What do lawn clippings, a coffee filter, and a banana peel have in common? They’re all compostable. According to the US Composting Council (USCC), upwards of 162 million tons of organic material go into our landfills each year. Composting takes what we see as waste and turns it into a resource, putting carbon back into the ground instead of the air.
For facility professionals who want to boost their waste management practices, composting takes recycling to a whole new level. Establishing a program, however, requires careful evaluation and planning to ensure a smooth transition. Before you start rounding up your coffee grounds and pizza crusts, the first step is to fully commit to composting and plan long-term strategies.
A Sound Business Plan
Mitch Birchfield, the director of environmental services and hazardous materials manager at Seattle Children’s Hospital, says composting "is an overall good business decision." It helps by reducing tipping fees and cutting energy costs, as well as positively branding the company and work environment.
For example, Children’s program started in 2007 and has a contract with a local business to pick up their organics. Their kitchen alone generates 6 tons of compost material a month, which saves them $7,200 a year in tipping fees. They also removed all of their garbage disposals – saving them an additional $30 a day – and extended the life of their compactor with repairs instead of replacing it.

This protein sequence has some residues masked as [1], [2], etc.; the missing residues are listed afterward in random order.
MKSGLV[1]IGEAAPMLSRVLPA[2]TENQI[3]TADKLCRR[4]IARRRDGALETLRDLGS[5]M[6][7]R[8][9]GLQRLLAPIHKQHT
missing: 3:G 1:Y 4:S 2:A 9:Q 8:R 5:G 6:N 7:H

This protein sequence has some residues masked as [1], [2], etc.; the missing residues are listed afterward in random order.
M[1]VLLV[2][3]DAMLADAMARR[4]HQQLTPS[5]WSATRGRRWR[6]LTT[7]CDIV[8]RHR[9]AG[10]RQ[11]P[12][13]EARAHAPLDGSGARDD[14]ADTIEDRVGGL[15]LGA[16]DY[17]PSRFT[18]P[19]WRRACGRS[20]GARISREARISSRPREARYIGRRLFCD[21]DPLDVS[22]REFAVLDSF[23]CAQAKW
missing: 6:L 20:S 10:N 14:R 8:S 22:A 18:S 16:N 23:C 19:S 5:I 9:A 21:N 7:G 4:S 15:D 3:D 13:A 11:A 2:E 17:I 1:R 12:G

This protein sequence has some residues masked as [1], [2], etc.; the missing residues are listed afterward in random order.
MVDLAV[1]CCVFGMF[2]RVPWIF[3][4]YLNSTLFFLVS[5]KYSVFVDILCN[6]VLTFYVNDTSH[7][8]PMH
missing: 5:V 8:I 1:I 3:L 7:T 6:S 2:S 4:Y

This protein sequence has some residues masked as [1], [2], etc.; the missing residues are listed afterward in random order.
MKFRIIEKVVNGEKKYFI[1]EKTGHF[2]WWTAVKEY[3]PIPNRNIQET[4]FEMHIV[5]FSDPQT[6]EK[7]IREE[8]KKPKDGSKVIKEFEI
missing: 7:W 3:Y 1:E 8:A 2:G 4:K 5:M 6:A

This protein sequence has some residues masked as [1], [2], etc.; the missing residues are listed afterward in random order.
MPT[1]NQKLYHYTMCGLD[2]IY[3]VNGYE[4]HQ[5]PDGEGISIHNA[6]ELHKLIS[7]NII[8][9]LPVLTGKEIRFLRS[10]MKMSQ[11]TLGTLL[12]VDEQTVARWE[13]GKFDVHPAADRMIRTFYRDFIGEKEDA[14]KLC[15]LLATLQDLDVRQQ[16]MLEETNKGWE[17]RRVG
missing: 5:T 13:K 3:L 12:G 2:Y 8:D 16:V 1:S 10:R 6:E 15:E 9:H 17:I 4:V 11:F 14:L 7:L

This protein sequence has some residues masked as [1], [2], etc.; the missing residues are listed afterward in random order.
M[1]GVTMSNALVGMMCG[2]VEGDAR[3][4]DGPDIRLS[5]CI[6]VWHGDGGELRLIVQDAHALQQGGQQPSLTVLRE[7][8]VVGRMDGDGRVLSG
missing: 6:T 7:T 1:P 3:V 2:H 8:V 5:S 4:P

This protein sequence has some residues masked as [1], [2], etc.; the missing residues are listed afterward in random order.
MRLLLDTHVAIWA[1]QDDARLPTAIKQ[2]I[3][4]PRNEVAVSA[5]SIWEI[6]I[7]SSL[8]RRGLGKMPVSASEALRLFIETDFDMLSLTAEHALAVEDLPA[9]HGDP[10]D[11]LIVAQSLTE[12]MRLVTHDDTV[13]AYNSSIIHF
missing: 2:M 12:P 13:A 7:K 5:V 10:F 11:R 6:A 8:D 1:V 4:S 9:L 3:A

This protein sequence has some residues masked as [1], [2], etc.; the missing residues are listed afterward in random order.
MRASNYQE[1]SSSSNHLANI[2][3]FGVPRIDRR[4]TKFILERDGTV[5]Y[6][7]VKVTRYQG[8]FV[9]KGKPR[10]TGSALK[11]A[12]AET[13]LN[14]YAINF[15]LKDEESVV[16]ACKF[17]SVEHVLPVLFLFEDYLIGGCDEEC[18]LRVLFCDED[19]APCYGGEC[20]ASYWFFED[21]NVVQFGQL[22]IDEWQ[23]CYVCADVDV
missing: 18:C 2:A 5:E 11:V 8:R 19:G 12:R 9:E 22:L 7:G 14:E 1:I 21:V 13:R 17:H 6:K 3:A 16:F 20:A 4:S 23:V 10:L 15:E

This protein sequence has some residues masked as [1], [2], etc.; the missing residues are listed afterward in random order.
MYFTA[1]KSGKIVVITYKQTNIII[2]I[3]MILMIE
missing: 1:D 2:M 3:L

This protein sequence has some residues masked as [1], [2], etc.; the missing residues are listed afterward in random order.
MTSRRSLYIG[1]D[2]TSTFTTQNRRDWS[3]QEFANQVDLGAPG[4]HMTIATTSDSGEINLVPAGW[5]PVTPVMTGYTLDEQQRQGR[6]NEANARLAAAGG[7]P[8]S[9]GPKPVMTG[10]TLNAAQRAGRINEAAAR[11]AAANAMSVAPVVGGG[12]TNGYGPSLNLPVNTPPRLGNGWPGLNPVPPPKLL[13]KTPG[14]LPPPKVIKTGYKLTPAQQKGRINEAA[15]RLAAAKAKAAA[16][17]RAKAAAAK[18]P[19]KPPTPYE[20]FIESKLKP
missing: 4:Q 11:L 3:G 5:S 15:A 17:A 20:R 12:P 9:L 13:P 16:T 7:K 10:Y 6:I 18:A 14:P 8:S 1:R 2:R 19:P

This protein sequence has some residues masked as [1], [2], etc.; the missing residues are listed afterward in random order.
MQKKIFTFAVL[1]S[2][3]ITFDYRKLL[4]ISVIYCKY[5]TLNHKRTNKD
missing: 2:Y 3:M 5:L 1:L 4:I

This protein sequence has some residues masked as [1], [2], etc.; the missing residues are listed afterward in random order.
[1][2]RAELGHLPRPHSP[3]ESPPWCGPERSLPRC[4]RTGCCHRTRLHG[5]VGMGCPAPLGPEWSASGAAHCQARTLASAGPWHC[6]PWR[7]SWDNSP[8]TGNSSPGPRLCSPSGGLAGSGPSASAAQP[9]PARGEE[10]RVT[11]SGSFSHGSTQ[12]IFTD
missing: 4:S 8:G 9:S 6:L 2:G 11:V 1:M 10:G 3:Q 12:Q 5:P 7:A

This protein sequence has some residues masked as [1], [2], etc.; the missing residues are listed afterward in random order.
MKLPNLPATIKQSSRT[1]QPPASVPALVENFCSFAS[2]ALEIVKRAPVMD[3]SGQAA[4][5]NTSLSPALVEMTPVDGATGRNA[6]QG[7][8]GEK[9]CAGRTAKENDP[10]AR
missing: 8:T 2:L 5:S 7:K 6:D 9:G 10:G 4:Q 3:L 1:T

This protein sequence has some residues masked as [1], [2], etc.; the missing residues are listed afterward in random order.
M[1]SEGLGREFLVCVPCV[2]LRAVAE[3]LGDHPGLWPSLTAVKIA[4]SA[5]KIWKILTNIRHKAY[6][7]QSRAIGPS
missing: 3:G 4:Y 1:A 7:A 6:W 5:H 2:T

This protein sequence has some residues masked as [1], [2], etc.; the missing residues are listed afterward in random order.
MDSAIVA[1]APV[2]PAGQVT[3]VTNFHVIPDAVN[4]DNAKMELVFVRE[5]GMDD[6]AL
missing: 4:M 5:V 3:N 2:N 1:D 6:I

Once you commit, these essential steps will make all the difference:
Conduct a waste audit: Not every building generates enough material for composting to be economical. Manpower, equipment, and funding all depend on how much material you can divert. Do you know how many pounds you can redirect in a day?
Contact a hauler: If you don’t have the space or experience to compost on site, make sure a compost business exists in your area. If not, you may want to install a dehydration machine, which is a self-contained composting system.
Equipment: Generally you will need additional or repurposed bins, instructional signage, liners, and a separate dumpster (which may be provided by your hauler). Dewaterers or pulpers are good choices for large properties.
Training: Employees and tenants can be energized by new practices, so make sure their input and concerns are addressed. They’re the ones who will keep the program going on a daily base.
Be a good neighbor: Get in touch with your county health department. They may have forms or inspections to complete or regulations to abide by. You need to prove you won’t have vermin or odor problems.
Start small: Even with careful planning, know you will still run into issues. That’s why Cary Oshins, the education program coordinator for the USCC, recommends phasing in your program. "Expect a learning curve, be willing to learn from your mistakes, and adapt accordingly," he says.
Preparing for the Future
For Birchfield, businesses have to remain vigilant to make their programs efficient and sustainable. While "composting is not always intuitive," on-going evaluation is vital such as "having compost containers frequently checked and cleaned, the collection process reviewed, and the resource requirements assessed," he recommends.
Finally, it’s important to remember that while composting has been around for centuries, it’s still a relatively new practice in commercial settings. "While composting relies on a natural process, it is neither rocket science nor as simple as it seems," says Oshins. "It takes time and attention to iron out the bugs in your program."
Jennie Morton (firstname.lastname@example.org) is assistant editor for BUILDINGS.